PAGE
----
II. Discussion

A. Separate Classification of Unsecured Deficiency Claim

CWCapital filed timely proof of claim no. 7 asserting a secured claim in the amount of $6,891,889.00 arising out of its September 16, 1999 note, mortgage, and guaranty with the Debtor. The Debtor bifurcated CWCapital’s claim under the Plan. The secured component is classified in Class 1 as an impaired secured claim in the approximate amount of $4,514,896; the unsecured deficiency is classified in Class 5A as an impaired unsecured claim in the approximate amount of $2,376,993.00. 893 *893 Class 5B consists of general unsecured claims totaling approximately $55,000.00.

CWCapital asserts that the classification of its Class 5A unsecured deficiency claim separately from Class 5B general unsecured claims is improper. The Seventh Circuit has addressed this precise issue, ruling unequivocally against CWCapital. In re Woodbrook Assocs., 19 F.3d 312 (7th Cir.1994), the Seventh Circuit found that, “at least where the debtor is a partnership comprised of a fully encumbered single asset, the legal rights of a § 1111(b) claimant are substantially different from those of a general unsecured claimant.” Id. at 319. Accordingly, the Seventh Circuit held that Sections 1111(b) and 1122(a) “not only permit but require separate classification” of a Section 1111(b) unsecured deficiency claim from other general unsecured claims. Id.

CWCapital argues that the basis for Woodbrook’s separate classification was to ensure the recourse rights of the general unsecured creditors as against the non-recourse secured lender. Because the unsecured deficiency claim in this case was converted from non-recourse to recourse upon bankruptcy, CWCapital argues that the rights of the unsecured creditors are identical and Woodbrook’s requirement of separate classification is inapplicable. The Seventh Circuit did not decide Woodbrook solely because the two classes of claims in that case had different recourse rights. Instead, the holding derives from the substantial legal differences afforded the holder of a Section 1111(b) claim as opposed to a general unsecured trade creditor. First and foremost, a Section 1111(b) claim exists only in chapter 11, while general unsecured claims exist in all chapters. Id. Additionally, Section 1111(b) provides the holder of such a claim an opportunity to elect to treat its entire claim as an allowed secured claim, a benefit accorded no other creditor in bankruptcy.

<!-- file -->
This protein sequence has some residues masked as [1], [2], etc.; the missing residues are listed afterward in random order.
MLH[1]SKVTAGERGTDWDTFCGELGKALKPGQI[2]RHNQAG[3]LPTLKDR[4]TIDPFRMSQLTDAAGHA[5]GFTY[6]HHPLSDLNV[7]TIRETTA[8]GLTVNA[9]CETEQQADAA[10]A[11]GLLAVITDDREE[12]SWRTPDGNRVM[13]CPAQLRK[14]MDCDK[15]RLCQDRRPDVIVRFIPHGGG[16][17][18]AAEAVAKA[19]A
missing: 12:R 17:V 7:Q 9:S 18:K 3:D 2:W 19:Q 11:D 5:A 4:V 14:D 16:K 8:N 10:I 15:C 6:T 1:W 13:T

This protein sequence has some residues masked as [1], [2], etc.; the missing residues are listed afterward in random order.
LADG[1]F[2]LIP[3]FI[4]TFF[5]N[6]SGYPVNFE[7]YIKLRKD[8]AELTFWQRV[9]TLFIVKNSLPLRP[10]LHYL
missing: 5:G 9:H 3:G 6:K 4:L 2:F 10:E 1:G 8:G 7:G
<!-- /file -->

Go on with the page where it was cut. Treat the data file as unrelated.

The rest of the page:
More importantly, and without regard to recourse rights, the classification of Section 1111(b) unsecured deficiency claims together with general unsecured claims would create unintended anomalies in the application of the Bankruptcy Code:

Section 1111(b)(1)(A)(i), which requires that a § 1111(b)(2) election be made by “the class of which such [§ 1111(b) ] claim is a part,” means the general unsecured creditors, included in the class, must vote on whether the § 1111(b) claimants should make the § 1111(b)(2) election. The general unsecured creditors, consequently, can block approval of the election by a majority of votes. 11 U.S.C. § 1111(b)(1)(A)(i); Fed. R. Bankr.P. 3014. Finally, general unsecured creditors, who have no lien claims, can participate in the election process because the class comprised of the § 1111(b) claimants holds collateral that is not of inconsequential value.

Id.

CWCapital (or, more accurately, Class 5A) did not choose to make an election under Section 1111(b)(2) prior to the conclusion of the hearing on the disclosure statement as required by Rule 3014 of the Federal Rules of Bankruptcy Procedure. This does not alter the considerations set forth in Woodbrook, and does not provide a basis to ignore its holding. CWCapital had Section 1111(b)(2) rights that no other creditor in Class 5B possessed, which make the legal rights of CWCapital substantially different from and better than the rights of the vendor creditors in Class 5B. Accordingly, while other courts may disagree, the rule in the Seventh Circuit is clear: CWCapital’s unsecured deficiency claim must be separately classified from general unsecured claims.